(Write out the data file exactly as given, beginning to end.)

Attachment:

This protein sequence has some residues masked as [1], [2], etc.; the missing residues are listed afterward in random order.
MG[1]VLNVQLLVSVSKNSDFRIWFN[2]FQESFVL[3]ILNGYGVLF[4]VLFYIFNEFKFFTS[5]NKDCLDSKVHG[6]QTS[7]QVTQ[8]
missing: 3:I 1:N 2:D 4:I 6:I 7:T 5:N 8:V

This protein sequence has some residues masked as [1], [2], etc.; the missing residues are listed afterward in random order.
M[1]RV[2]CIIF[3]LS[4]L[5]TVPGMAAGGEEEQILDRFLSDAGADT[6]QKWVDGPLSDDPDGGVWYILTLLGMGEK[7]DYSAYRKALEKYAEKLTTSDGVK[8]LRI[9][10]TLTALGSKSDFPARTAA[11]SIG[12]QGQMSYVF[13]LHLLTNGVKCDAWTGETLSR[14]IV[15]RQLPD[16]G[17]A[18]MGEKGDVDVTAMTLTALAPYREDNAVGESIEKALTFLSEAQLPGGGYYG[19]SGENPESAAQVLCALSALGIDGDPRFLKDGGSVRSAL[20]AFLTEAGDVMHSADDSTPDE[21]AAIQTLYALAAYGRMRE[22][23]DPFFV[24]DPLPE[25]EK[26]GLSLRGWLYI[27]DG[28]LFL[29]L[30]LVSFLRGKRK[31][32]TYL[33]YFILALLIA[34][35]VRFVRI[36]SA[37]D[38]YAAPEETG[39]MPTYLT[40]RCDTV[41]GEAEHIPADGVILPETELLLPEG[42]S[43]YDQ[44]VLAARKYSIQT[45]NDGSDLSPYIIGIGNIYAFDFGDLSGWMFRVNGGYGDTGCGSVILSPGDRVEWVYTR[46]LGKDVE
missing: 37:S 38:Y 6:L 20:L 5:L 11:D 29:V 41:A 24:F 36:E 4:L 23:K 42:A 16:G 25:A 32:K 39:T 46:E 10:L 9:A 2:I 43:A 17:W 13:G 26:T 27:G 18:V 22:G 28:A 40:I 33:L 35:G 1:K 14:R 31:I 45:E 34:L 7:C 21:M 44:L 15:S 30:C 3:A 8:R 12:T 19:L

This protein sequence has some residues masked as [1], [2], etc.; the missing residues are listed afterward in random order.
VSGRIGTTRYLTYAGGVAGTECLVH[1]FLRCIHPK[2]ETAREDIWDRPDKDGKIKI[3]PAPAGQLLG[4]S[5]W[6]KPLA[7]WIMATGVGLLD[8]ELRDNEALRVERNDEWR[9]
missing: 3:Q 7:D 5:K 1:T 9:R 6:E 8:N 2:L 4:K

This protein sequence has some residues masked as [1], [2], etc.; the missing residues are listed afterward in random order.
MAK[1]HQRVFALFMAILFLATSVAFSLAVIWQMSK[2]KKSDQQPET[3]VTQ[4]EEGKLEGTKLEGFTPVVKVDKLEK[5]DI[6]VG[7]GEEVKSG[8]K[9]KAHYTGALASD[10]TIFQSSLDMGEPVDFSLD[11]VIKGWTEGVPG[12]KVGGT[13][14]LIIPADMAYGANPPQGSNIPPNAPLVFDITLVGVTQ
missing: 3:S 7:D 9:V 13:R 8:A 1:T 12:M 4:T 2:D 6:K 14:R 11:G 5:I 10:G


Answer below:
This protein sequence has some residues masked as [1], [2], etc.; the missing residues are listed afterward in random order.
MG[1]VLNVQLLVSVSKNSDFRIWFN[2]FQESFVL[3]ILNGYGVLF[4]VLFYIFNEFKFFTS[5]NKDCLDSKVHG[6]QTS[7]QVTQ[8]
missing: 3:I 1:N 2:D 4:I 6:I 7:T 5:N 8:V

This protein sequence has some residues masked as [1], [2], etc.; the missing residues are listed afterward in random order.
M[1]RV[2]CIIF[3]LS[4]L[5]TVPGMAAGGEEEQILDRFLSDAGADT[6]QKWVDGPLSDDPDGGVWYILTLLGMGEK[7]DYSAYRKALEKYAEKLTTSDGVK[8]LRI[9][10]TLTALGSKSDFPARTAA[11]SIG[12]QGQMSYVF[13]LHLLTNGVKCDAWTGETLSR[14]IV[15]RQLPD[16]G[17]A[18]MGEKGDVDVTAMTLTALAPYREDNAVGESIEKALTFLSEAQLPGGGYYG[19]SGENPESAAQVLCALSALGIDGDPRFLKDGGSVRSAL[20]AFLTEAGDVMHSADDSTPDE[21]AAIQTLYALAAYGRMRE[22][23]DPFFV[24]DPLPE[25]EK[26]GLSLRGWLYI[27]DG[28]LFL[29]L[30]LVSFLRGKRK[31][32]TYL[33]YFILALLIA[34][35]VRFVRI[36]SA[37]D[38]YAAPEETG[39]MPTYLT[40]RCDTV[41]GEAEHIPADGVILPETELLLPEG[42]S[43]YDQ[44]VLAARKYSIQT[45]NDGSDLSPYIIGIGNIYAFDFGDLSGWMFRVNGGYGDTGCGSVILSPGDRVEWVYTR[46]LGKDVE
missing: 37:S 38:Y 6:L 20:L 5:L 11:D 29:V 41:A 24:F 36:E 4:L 23:K 42:A 16:G 25:A 32:K 39:T 46:E 10:L 9:A 2:I 43:A 17:W 13:G 26:T 27:G 18:V 22:G 28:A 40:I 33:L 35:G 1:K 14:R 31:I 45:E 34:L 7:C 21:M 44:L 15:S 30:C 3:A 8:R 12:T 19:L

This protein sequence has some residues masked as [1], [2], etc.; the missing residues are listed afterward in random order.
VSGRIGTTRYLTYAGGVAGTECLVH[1]FLRCIHPK[2]ETAREDIWDRPDKDGKIKI[3]PAPAGQLLG[4]S[5]W[6]KPLA[7]WIMATGVGLLD[8]ELRDNEALRVERNDEWR[9]
missing: 3:Q 7:D 5:K 1:T 9:R 6:E 8:N 2:L 4:K

This protein sequence has some residues masked as [1], [2], etc.; the missing residues are listed afterward in random order.
MAK[1]HQRVFALFMAILFLATSVAFSLAVIWQMSK[2]KKSDQQPET[3]VTQ[4]EEGKLEGTKLEGFTPVVKVDKLEK[5]DI[6]VG[7]GEEVKSG[8]K[9]KAHYTGALASD[10]TIFQSSLDMGEPVDFSLD[11]VIKGWTEGVPG[12]KVGGT[13][14]LIIPADMAYGANPPQGSNIPPNAPLVFDITLVGVTQ
missing: 3:S 7:D 9:V 13:R 8:A 1:T 12:M 4:T 2:D 6:K 14:R 11:G 5:I 10:G